Will the ASX 200 follow the S&P 500 to double its March 2020 lows?

The Aussie market often follows US markets higher or lower.

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After a strong run of consecutive gains last week, the S&P/ASX 200 Index (ASX: XJO) is in the red today, down 0.47% in afternoon trading.

Barring a late-day break higher, today will mark 4 days in a row of losses for the ASX 200 this week.

But that’s not necessarily anything to be concerned about. These kinds of retraces are part and parcel of investing in share markets.

We’ve seen the same thing happening on the US exchanges this week. And the Aussie market often follows where US markets lead.

ASX 200 slips from record closing high

After hitting record highs on Monday, the S&P 500 (INDEXSP: .INX) has given back some gains over the past 2 trading days, down 1.8%.

The ASX 200 hit its own all time closing high on Friday. It’s currently down 2.2% from that peak.

But remember, year-to-date the ASX 200 remains up just shy of 12%.

Over the past 12 months, it’s up 21%.

And since the post pandemic low on 20 March 2020, the index is up an eyewatering 55%.

That’s not just 1 company were talking about. It’s the average gain of the 200 largest listed companies in Australia.

Remarkable as that 55% gain is, however, it falls well shy of the 100% gain posted by the S&P 500.

Stock market records are meant to be broken

Commenting on the meteoric rise of the S&P 500 since 23 March 2020, multi-asset investment platform eToro’s global markets strategist Ben Laidler said, “This has been the fastest start to a bull market of the last century, and we see room for more.”

Materials, financials and technology shares led the broad rebound on US exchanges, much as they did on the ASX 200. Laidler says this rapid rebound was “driven by unprecedented fiscal and monetary response to the unique virus crisis”.

Defensive shares “such as staples, healthcare and real estate” broadly lagged behind.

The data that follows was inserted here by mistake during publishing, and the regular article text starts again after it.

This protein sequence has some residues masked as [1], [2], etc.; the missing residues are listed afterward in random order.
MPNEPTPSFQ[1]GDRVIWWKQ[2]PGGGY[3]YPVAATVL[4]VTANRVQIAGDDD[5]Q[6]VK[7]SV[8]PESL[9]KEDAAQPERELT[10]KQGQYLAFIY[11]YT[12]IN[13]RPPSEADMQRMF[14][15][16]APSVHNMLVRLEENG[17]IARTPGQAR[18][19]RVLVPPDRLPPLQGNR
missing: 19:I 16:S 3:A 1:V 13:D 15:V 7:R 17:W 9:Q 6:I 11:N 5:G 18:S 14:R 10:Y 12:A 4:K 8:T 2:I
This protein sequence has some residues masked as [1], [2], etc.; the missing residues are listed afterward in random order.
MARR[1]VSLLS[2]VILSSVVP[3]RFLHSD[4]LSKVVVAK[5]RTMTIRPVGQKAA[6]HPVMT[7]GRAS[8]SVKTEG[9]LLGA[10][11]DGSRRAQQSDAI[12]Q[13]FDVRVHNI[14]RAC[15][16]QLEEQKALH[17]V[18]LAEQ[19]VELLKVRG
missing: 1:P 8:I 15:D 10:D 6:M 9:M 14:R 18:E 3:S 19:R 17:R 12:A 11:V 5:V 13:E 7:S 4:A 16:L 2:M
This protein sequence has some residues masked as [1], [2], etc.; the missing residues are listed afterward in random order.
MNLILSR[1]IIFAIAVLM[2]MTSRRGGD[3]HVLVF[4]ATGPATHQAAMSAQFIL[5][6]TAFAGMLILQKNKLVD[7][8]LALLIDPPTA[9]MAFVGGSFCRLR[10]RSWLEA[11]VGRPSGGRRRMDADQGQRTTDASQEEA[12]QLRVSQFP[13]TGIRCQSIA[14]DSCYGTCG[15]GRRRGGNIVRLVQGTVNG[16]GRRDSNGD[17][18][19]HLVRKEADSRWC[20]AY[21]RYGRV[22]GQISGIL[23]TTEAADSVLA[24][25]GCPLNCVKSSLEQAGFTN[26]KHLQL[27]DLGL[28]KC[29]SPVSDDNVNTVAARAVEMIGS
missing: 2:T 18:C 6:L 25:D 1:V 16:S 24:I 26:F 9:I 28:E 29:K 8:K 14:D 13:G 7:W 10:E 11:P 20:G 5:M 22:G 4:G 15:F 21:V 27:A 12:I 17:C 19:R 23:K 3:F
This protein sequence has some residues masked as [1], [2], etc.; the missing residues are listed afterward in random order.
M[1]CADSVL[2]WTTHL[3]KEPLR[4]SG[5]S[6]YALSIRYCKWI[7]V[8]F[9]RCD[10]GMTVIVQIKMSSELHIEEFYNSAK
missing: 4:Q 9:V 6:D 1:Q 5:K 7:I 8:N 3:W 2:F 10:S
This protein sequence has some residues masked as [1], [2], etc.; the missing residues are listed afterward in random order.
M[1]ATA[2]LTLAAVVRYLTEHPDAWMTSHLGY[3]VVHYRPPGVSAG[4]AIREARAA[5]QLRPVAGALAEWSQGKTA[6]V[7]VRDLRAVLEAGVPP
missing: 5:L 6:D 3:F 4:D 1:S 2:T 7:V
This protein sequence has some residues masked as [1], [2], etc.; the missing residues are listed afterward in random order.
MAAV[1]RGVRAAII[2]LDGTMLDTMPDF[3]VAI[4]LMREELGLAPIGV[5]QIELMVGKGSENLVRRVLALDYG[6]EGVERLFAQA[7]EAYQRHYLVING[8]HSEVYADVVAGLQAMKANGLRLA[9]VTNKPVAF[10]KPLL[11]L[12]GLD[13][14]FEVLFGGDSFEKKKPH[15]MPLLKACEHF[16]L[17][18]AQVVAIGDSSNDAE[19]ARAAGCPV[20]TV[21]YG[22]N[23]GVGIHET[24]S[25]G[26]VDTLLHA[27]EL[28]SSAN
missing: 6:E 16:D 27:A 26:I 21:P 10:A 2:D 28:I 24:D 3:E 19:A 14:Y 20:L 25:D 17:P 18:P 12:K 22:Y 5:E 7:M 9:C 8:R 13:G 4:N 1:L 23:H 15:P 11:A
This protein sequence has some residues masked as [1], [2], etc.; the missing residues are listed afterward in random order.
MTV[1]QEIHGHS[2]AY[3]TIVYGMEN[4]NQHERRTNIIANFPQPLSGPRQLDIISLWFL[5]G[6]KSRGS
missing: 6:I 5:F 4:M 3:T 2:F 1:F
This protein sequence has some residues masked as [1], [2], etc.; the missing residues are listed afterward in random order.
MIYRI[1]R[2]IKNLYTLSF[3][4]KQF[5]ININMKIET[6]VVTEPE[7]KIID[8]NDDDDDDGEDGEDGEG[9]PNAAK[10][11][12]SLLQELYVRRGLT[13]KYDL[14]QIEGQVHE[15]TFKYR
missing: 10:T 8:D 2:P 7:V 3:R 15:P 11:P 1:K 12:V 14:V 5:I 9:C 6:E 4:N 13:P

Looking at the top gainers, Biotech company Moderna Inc (NASDAQ: MRNA) is up some 1,600% since the post pandemic lows, with Caesars Entertainment Inc (NASDAQ: CZR) soaring 864% and Tesla Inc (NASDAQ: TSLA) up 706%.

In case you’re wondering, Pilbara Minerals Ltd (ASX: PLS) led the charge higher on the ASX 200, up 1,333% since 20 March 2020.

But, in the US markets, it was shares like Moderna, and a host of others, that helped drive the S&P 500 to 49 new all-time highs this year. And, as Laidler points out, this puts it on “pace to challenge the longstanding 1995 record of 77” all-time highs.

This is another indicator of how unusually strong performance this year has been already. This is not inevitable. The S&P 500 did not see a new high in 24 years from 1930-1954 and only 9 new highs from 2001-2012.

Despite the near record pace of the current bull run, e-Toro remains optimistic shares could have much further to go. According to Laidler:

We see further broad gains ahead as stronger earnings expectations continue to offset the risk of the Delta variant, Fed tapering, and lower valuations. We think 2022 earnings growth ends up double the 9% consensus, as leverage to reopening economies is under-estimated.

This is also an insurance policy to valuations falling from current high 21x P/E valuations as the Fed tightens policy. We expect more volatility ahead, with the VIX low and a pullback statistically overdue. But see markets well supported as they were to the 2013 Fed taper tantrum and the recent bond yield spike seen in Q1.

Can the ASX 200 follow suit and double its post pandemic lows?

On 20 March 2020, the ASX 200 closed at 4,816 points. At time of writing it’s at 7,466 points. That means it needs to gain another 2,166 points, or some 29%, to achieve the doubling that the S&P 500 has scored.

As with the S&P 500, whether or not it reaches that milestone in the months ahead will greatly depend on strong earnings results offsetting resurgent concerns about the Delta variant derailing the economic recovery.

You can follow along with the FY21 earnings results of the leading ASX 200 companies right here.

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The Motley Fool Australia’s parent company Motley Fool Holdings Inc. owns shares of and has recommended Tesla. The Motley Fool Australia’s parent company Motley Fool Holdings Inc. has recommended Moderna Inc. The Motley Fool Australia has no position in any of the stocks mentioned. The Motley Fool has a disclosure policy. This article contains general investment advice only (under AFSL 400691). Authorised by Bruce Jackson.

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